If TGF‐β1 levels increase during aging or following irradiation, it appears logical to hypothesize that the blockade of TGF‐β signalling in irradiated mice would enhance neurogenesis in vivo. Two different approaches were used to block TGF‐β signalling in vivo. First, the intravenous administration of anti‐TGF‐β antibody was utilized given that the increase in TGF‐β1 was associated with blood vessels. Second, SB‐505124 was administered intranasally. Intranasal delivery is an efficient route for the transport of drugs into the central nervous system (Prediger et al, 2010); moreover, this type of delivery eliminates the undesired side effects that are characteristic of systemic delivery. The treatments were administered three times over 5 days in irradiated or elderly mice.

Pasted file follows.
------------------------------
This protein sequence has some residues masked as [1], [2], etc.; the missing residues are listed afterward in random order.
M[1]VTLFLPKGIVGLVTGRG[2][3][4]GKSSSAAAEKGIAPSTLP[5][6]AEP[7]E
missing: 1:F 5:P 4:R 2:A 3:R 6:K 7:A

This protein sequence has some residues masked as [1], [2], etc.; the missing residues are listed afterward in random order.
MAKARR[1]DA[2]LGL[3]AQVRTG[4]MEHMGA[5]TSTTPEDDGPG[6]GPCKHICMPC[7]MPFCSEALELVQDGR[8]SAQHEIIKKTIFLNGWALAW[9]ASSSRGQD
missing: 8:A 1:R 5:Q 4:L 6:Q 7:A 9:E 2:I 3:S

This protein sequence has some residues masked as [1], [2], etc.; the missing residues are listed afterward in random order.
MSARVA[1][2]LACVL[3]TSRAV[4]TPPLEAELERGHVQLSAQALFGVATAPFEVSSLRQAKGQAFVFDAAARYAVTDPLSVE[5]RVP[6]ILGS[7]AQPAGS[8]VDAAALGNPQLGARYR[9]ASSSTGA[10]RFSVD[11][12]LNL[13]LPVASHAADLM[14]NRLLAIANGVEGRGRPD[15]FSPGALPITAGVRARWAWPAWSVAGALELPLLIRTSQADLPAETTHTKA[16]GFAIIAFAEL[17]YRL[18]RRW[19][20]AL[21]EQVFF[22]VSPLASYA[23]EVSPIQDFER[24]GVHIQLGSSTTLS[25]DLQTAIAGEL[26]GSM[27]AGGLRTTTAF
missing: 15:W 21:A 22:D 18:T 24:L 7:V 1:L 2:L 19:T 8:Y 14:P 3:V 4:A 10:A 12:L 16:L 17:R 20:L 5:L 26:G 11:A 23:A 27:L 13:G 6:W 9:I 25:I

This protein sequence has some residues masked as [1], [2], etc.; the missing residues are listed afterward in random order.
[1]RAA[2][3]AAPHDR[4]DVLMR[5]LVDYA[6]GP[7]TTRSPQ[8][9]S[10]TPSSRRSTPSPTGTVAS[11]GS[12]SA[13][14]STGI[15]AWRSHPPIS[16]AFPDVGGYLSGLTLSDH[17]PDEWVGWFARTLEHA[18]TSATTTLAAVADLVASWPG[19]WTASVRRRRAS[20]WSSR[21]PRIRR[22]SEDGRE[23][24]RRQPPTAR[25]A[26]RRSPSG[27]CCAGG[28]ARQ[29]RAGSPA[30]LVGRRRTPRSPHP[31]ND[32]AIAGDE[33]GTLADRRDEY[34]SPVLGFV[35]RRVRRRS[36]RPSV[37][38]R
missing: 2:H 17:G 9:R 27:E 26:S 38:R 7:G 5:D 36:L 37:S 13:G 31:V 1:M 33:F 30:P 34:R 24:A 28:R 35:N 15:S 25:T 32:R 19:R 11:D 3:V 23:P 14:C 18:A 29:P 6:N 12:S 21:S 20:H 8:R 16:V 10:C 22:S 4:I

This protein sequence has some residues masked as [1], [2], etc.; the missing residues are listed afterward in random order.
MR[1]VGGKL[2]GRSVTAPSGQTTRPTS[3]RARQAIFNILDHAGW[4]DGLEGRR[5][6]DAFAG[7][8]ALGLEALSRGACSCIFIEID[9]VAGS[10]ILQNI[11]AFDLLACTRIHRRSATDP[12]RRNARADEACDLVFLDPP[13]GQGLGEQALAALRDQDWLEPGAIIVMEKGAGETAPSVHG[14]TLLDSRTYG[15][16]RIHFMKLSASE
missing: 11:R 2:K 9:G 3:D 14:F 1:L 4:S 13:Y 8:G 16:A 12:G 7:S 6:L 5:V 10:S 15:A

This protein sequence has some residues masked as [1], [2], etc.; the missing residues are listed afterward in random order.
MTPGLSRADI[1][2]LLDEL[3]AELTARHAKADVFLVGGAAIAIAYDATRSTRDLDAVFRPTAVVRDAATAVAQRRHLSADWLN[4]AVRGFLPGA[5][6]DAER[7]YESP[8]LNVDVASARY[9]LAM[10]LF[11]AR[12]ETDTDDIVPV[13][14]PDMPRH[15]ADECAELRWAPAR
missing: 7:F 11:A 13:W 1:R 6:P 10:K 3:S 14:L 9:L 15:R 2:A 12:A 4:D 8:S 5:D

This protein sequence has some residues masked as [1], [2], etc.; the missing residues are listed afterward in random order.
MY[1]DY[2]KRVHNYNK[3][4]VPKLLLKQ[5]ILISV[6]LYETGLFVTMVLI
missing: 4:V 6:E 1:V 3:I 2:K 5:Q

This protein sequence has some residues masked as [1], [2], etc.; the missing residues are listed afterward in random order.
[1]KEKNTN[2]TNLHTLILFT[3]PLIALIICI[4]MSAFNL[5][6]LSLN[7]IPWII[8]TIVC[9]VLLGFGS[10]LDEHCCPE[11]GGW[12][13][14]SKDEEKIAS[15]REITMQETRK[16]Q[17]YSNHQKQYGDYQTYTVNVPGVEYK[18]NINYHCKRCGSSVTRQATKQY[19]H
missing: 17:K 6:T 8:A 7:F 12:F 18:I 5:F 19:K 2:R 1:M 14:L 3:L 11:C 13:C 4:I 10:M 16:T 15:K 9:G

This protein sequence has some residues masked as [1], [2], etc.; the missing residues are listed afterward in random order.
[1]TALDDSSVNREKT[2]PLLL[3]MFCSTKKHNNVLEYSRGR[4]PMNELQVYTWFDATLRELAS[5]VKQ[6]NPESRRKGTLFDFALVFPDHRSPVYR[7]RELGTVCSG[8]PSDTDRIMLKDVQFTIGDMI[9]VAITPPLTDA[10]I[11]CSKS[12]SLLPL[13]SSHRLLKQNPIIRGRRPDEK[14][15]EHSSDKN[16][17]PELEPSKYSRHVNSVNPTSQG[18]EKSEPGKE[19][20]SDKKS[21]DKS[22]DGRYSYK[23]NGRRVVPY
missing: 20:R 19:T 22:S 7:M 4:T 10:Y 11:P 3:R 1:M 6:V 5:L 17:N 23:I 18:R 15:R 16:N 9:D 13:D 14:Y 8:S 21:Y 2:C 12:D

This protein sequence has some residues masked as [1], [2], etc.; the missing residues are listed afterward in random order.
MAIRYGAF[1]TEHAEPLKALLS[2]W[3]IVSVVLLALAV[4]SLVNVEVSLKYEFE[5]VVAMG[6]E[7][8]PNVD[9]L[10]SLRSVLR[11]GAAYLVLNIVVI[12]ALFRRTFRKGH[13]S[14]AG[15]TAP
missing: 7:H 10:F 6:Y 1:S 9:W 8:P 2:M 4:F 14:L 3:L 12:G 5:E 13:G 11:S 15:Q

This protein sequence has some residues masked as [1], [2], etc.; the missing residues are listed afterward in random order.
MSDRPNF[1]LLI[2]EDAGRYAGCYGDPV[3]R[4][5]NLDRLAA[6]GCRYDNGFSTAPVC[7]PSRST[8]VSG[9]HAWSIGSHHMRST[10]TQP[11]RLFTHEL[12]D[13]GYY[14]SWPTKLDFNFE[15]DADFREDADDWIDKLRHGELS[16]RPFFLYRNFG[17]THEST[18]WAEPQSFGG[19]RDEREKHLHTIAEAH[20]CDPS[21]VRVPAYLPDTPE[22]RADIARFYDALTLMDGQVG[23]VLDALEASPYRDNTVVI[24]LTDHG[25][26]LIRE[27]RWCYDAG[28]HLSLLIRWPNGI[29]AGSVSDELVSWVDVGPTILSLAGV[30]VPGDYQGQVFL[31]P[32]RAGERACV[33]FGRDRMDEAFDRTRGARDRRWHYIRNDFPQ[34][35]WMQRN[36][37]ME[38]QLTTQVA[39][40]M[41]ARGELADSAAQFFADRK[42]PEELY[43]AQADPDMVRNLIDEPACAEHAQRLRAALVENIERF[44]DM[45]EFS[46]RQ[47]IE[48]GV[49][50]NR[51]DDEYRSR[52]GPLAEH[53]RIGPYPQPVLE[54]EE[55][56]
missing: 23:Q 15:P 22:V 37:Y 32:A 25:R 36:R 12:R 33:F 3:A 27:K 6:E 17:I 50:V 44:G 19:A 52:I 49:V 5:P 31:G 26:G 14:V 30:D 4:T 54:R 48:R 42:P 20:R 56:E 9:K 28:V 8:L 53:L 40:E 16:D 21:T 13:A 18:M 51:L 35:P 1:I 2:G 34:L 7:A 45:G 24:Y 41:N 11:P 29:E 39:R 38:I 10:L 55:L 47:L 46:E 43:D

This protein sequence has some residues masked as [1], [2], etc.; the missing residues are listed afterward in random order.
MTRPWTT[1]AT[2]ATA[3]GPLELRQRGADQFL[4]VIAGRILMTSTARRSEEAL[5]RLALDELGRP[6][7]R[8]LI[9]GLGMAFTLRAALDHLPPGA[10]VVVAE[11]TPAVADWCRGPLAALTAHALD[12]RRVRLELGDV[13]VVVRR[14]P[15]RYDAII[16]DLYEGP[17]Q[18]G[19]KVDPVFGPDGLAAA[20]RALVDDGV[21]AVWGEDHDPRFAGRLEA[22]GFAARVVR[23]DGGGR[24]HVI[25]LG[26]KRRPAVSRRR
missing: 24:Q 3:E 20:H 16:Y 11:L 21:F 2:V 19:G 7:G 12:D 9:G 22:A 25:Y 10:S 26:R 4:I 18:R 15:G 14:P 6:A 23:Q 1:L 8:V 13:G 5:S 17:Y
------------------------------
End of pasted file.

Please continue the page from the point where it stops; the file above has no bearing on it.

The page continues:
The effects of blockade of TGF‐β signalling were first examined on SVZ capillaries, as this cytokine is known to exert different effects on vascular development, including the induction of pericyte differentiation and adhesion, as well as the production of extracellular matrix or basement membrane (Winkler et al, 2011). Both the anti‐TGF‐β antibody and SB‐505124 dramatically reduced the levels of laminin and decreased desmin coverage in irradiated and aged mice (Supporting Information Fig S10A). However, the treatments did not alter the number of NG2/pericytes (Supporting Information Fig S10B).